• Olivia M. Bannan

WEDNESDAY OF THE TWENTY-FIRST WEEK IN ORDINARY TIME AUGUST 26, 2020


MASS READINGS:


A reading from the holy Gospel according to Matthew 23:27-32


Jesus said, “Woe to you, scribes and Pharisees, you hypocrites. You are like whitewashed tombs, which appear beautiful on the outside, but inside are full of dead men’s bones and every kind of filth. Even so, on the outside you appear righteous, but inside you are filled with hypocrisy and evildoing. “Woe to you, scribes and Pharisees, you hypocrites. You build the tombs of the prophets and adorn the memorials of the righteous,  and you say, ‘If we had lived in the days of our ancestors, we would not have joined them in shedding the prophets’ blood.’ Thus you bear witness against yourselves that you are the children of those who murdered the prophets; now fill up what your ancestors measured out!”



REFLECTION: “Woe to you, scribes and Pharisees, you hypocrites.


We all know two faced people. In fact I have been one and most likely still am but I don’t like to admit it. In our journey with Jesus, we can either be bystanders and see and hear the rebukes of Jesus when addressing the scribes and Pharisees.. We see their flaws and are ready to agree that they were not nice people.


In a movie one can tell the villain or the guilty one by the background music, the select words the “villain” uses or better we see what they do when no one is watching. We think we would never be that way. We are the audience and have a panoramic view of their life. But can we see our lives and how we affect others and how our words and facial expressions change depending whom we are with?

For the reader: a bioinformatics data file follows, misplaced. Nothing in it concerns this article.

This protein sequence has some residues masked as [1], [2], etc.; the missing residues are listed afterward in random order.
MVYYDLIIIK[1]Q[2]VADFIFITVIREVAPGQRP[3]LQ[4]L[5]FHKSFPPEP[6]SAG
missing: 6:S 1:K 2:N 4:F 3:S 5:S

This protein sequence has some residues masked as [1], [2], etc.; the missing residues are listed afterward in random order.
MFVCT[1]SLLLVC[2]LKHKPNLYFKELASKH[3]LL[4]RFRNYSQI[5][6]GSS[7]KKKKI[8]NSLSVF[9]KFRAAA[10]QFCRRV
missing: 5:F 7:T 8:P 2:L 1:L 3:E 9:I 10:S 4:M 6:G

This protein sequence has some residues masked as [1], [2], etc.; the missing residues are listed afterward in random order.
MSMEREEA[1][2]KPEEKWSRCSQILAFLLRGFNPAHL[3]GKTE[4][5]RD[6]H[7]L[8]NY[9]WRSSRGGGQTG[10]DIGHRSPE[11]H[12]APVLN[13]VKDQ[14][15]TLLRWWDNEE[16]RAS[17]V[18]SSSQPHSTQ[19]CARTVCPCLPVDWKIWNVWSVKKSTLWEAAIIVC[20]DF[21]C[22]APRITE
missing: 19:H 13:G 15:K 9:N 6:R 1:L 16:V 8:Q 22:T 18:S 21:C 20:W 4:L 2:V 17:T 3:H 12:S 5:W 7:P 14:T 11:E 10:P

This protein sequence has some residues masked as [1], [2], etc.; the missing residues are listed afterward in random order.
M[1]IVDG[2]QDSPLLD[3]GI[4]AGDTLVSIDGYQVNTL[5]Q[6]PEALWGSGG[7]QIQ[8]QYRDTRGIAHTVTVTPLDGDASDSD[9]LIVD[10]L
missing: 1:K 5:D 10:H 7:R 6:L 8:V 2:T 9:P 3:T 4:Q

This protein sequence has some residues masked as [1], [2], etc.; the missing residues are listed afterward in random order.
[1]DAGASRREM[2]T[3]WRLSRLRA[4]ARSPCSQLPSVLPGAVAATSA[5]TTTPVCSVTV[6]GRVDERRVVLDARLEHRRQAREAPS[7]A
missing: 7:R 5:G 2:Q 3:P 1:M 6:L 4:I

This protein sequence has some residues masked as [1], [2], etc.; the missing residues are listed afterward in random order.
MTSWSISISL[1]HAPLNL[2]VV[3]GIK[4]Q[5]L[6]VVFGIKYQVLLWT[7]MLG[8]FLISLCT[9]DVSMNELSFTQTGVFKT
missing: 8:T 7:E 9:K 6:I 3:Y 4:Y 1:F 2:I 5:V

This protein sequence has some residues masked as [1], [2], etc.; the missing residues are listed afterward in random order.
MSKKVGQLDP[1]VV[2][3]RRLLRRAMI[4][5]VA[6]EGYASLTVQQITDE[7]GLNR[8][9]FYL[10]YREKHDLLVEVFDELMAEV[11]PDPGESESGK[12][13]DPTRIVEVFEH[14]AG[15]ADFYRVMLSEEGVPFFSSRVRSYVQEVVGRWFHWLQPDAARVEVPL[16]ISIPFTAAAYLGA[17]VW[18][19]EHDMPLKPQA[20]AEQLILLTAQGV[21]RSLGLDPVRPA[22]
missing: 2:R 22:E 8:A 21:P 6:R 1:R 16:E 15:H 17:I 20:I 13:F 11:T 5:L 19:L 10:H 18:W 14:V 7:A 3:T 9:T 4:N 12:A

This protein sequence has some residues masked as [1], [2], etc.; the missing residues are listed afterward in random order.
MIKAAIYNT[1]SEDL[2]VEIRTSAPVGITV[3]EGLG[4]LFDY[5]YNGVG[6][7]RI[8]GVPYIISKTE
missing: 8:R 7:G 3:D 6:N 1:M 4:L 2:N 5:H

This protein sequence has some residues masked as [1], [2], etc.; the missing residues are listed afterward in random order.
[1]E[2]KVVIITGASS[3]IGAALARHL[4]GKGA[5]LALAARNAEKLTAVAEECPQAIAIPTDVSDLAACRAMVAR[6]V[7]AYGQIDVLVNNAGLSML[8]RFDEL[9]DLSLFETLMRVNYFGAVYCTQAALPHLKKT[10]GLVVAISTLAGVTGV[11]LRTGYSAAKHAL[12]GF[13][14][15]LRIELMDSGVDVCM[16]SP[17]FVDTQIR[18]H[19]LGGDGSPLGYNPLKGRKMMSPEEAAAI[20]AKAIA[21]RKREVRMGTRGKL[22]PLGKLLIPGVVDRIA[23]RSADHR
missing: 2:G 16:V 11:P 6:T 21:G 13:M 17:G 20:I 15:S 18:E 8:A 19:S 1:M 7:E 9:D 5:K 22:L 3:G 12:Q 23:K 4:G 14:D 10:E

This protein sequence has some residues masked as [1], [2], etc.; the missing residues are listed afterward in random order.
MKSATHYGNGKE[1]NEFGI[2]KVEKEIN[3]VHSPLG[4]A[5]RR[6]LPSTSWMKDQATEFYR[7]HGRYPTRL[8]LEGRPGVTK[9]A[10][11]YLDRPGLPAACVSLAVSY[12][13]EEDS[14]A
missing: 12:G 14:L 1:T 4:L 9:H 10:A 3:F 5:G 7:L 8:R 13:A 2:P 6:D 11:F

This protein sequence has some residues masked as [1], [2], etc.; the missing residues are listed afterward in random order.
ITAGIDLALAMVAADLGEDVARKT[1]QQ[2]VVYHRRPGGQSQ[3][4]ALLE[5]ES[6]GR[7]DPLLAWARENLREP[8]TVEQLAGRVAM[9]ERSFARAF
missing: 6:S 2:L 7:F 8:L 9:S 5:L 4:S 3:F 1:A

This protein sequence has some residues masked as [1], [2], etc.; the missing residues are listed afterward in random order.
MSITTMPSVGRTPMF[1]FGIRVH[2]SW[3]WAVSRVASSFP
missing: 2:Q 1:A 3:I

Did the scribes and Pharisees begin their work for God in innocence and a pure heart? After all it was their ministry. Either after associating with different people, or having no one question their authority they allowed pride to take over their intentions: they became demanding, hypocritical, self righteous, deceitful and not decent people. When did they forget their roles as religious leaders? When did they lose sight of who they were?

When we read this Gospel our tendency might be to envision other people and think this Gospel is about them. We know people who we think are self righteous yet masquerade as being good and pious. But they are not!

But can we see ourselves?



Food for Thought:

“Rabbi, I don’t understand it: one approaches a poor man, he is friendly and helps wherever he can. But if one approaches a rich man, he doesn’t even look at you. How can money, position or fame change people like that?”

The Rabbi answered, Go to the window. What do you see?”

“I see a lady with a baby, and a truck that is going to the market.”

“Good. Now go over and look in the mirror. What do you see there?”

“Well, Rabbi, what am I supposed to see? All I see is myself.”

“Now notice this and you’ll see why: the window pane is made of glass; the mirror is also made of glass. But all you have to do is paint a little silver on the back of a glass and all you can see is yourself.”

God Bless You

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